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I don't believe this either - I'll show anyone who's interested on Join me!

Here's the deal. Two computers, different behaviour to do with adding a service reference.

Computer 1 - I'll call him BigMac
Computer 2 - I'll call him Littlemac

I wrote a web service on BigMac. And a Windows Client app to call it. All works great. Deployed it to client's computer, all works great. We decide to secure the server so consumers must pass Windows User Name / passwords to the service, and we'll use Https. 8 hours later, and lots of searching on here and elsewhere I got it going. Server config. looks like this:

  <service name="SecureWcfTestsApplication.Service1">
    <endpoint address=""
      bindingConfiguration ="Binding2"
      contract="SecureWcfTestsApplication.IService1" />
    <binding name="Binding2">
      <security mode="Transport">
        <transport clientCredentialType="Windows" />

Deploy it on remote server. Go to any web browser, type in the service URL, enter a user name and password and I get the service description. All good.

However - the client code can call it without offering any credentials.

Client code is just this:

remote.Service1Client service1 = new remote.Service1Client(); service1.GetData(20);

That's it. It runs from within Visual Studio, and as an exe. If I copy the exe to another machine it doesn't run.

Ok - Start a new project on BigMac (same computer) - there's no service implementation here just a Windows app. I add the remote service reference, and yet again it doesn't ask for the user name and password. And I can call the service without any credentials.

Go to LittleMac. Open web browser and navigate to the service - I need a user name / password. Open Visual Studio, add service reference - I need a user name / password as I expect. And the client code needs to set the user name / password.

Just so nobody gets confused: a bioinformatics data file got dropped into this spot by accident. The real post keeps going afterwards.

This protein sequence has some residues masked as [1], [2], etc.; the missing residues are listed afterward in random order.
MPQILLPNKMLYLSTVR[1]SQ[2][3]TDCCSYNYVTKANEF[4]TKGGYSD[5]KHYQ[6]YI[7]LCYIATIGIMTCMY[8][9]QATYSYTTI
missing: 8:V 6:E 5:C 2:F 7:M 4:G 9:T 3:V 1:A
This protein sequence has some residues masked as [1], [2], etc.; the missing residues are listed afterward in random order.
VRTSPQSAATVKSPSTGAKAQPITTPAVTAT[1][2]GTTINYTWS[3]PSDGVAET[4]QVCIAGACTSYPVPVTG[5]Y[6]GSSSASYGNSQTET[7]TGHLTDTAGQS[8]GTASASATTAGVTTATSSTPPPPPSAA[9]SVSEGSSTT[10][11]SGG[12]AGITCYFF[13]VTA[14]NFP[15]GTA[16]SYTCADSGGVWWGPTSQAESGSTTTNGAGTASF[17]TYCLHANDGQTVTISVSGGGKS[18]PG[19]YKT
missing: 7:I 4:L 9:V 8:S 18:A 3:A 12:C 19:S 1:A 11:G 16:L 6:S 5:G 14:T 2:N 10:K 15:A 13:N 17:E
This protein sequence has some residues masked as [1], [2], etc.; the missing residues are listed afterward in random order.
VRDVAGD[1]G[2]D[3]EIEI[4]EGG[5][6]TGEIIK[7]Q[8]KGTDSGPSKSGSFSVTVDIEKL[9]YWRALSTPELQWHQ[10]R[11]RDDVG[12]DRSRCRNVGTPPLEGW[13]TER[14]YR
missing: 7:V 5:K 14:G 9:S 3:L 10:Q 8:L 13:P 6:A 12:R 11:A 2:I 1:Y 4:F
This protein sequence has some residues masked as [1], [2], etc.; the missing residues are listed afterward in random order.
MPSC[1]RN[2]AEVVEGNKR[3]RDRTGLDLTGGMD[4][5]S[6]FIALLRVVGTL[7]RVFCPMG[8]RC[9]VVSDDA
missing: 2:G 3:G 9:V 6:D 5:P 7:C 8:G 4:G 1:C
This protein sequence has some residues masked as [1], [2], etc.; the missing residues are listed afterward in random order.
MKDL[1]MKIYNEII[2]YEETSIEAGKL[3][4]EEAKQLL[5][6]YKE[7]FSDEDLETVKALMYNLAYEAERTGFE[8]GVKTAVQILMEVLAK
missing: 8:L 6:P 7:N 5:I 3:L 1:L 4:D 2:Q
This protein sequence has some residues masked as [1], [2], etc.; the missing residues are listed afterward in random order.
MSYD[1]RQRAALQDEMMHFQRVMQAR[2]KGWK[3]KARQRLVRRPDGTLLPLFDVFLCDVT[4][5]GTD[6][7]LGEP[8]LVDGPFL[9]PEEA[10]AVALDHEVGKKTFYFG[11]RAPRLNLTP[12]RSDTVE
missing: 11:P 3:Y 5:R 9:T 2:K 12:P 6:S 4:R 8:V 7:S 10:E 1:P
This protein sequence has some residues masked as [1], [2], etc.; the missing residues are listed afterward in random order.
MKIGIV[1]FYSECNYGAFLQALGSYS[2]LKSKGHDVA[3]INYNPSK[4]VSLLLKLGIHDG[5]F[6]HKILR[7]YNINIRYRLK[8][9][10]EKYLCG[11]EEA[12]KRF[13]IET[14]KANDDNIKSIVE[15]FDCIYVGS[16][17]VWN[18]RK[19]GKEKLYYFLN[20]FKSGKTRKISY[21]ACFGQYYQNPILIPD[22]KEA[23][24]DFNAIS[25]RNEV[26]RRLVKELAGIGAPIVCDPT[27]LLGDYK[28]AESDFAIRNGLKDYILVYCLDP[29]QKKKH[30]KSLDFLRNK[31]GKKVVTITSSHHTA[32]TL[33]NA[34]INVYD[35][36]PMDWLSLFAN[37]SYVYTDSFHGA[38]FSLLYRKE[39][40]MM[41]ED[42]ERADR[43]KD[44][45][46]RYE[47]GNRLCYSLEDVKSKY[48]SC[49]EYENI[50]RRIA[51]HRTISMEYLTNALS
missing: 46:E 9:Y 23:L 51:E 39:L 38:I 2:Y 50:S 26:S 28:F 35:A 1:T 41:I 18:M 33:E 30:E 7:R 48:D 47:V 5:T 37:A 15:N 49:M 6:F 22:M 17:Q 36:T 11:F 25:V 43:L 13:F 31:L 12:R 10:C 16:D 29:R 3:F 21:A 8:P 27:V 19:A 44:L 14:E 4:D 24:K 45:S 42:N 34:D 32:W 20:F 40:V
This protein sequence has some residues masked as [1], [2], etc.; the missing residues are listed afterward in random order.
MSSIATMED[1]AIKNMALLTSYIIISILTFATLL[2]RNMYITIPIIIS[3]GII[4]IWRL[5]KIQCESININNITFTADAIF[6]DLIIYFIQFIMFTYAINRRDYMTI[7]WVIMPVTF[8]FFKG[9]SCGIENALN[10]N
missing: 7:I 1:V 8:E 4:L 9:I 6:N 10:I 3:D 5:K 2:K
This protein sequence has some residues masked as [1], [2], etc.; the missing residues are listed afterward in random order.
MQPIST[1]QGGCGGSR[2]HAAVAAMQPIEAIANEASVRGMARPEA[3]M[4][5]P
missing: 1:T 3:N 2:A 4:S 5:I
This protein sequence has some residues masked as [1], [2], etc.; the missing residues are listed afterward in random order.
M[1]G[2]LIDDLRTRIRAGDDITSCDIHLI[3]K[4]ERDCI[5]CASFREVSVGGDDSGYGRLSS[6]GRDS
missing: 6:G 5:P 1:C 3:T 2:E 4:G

I rebooted BigMac - started from scratch - new project - add web reference - no password required and it runs.

Wtf? Anyone?



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1 Answer 1

Assumption: you have no Windows Domain.

Ok, let's think for a moment at what "Windows" authentication means. From here:

Windows Authentication

The service typically uses Kerberos when a Windows Domain Server is available, or NTLM when deployed in a workgroup configuration. The caller provides the service with its Windows credentials (such as a ticket or a token) and the service authenticates that against Windows.

Now, supposing you have no Domain in your network, it means that it is actually performing the authentication against your local account which is running Visual Studio and the client.exe on BigMac. Since your local account is already authenticated (you are logged in), the client just forwards the token to the web service to authenticate itself.

LittleMac on the other hand is authenticated locally on the other machine, which means that it has to provide username and password for a local account on the machine where the web service runs.

I don't know if this is exactly your case and my description may not be 100% true to what is happening in the background, but in any case WCF is not holding onto passwords, so don't worry about that :)


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Hey there - thanks for having a stab at it. If what you are saying is correct - is there any way to "deauthenticate" this computer as this can actually cause some problems can't it? On this machine I forget to set the credentials in code but it works anyway. But it wouldn't work when deployed, would it? –  RBrowning99 Mar 22 '12 at 17:15
I do not know if you are able to avoid the automatic authentication, since WCF does it for you without asking. No, it wouldn't work if you deploy it on a different machine, as you could see for yourself when you deployed it on the other machine. –  Filippo Pensalfini Mar 22 '12 at 21:35
On a second thought, you could try setting the ClientCredentialType to "Password" (see msdn.microsoft.com/en-us/library/ms733836.aspx), then it should theoretically ask you for your credentials even if you are already authenticated. I'm sorry but I have not the time to try it right now. –  Filippo Pensalfini Mar 23 '12 at 8:09

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